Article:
Guillermo Kuitca was a child prodigy who began painting seriously at the age of six and had his first solo exhibition at Galería Lyrolay in Buenos Aires when he was just thirteen. Between 1980 and 1982 he developed a repertoire of iconography that would feature prominently in all his work. This distinctive language was shaped by his first visits to Europe, where he had the opportunity to see works by the most important European masters, from Diego Velázquez to Christian Boltanski, and was particularly impressed by the work of Francis Bacon and by a visit he made to an exhibition on Frida Kahlo in Madrid. In 1982 he came in contact with Pina Bausch and her dance company and began to collaborate on theatre productions, an area in which he continued to work until 1984. During those years, he produced ‘Nadie olvida nada’, a series of paintings in which beds are a constant presence. Between 1984 and 1987 he made another series of paintings of theatre spaces, and in 1987 he started painting roadmaps, plans of apartments, and maps of cities. In the 2000s he once again collaborated on a number of theatre projects, creating the set design for La Casa de Bernarda Alba at the Teatro San Martín in Buenos Aires, and working with architect Norman Foster to design the stage curtain of the Winspear Opera House in Dallas. The common thread that runs through Guillermo Kuitca’s work—reflected in both the empty spaces of his canvases and his contributions to theatre projects—is a philosophical reflection on solitude, a universal theme which the artist has developed through biographical references. Kuitca lives and works in Buenos Aires.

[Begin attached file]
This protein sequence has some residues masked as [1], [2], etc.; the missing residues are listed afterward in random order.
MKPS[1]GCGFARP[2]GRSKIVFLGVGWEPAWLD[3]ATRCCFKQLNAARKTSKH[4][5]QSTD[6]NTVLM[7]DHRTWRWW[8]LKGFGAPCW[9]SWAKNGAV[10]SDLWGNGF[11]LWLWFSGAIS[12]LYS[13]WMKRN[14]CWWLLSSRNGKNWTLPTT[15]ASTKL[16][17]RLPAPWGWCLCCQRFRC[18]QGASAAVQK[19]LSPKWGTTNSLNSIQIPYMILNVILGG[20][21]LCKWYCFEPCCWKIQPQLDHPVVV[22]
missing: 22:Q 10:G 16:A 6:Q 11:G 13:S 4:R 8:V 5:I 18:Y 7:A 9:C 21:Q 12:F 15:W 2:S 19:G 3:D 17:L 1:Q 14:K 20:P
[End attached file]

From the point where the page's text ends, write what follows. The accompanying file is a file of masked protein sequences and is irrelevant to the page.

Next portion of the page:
David G. Torres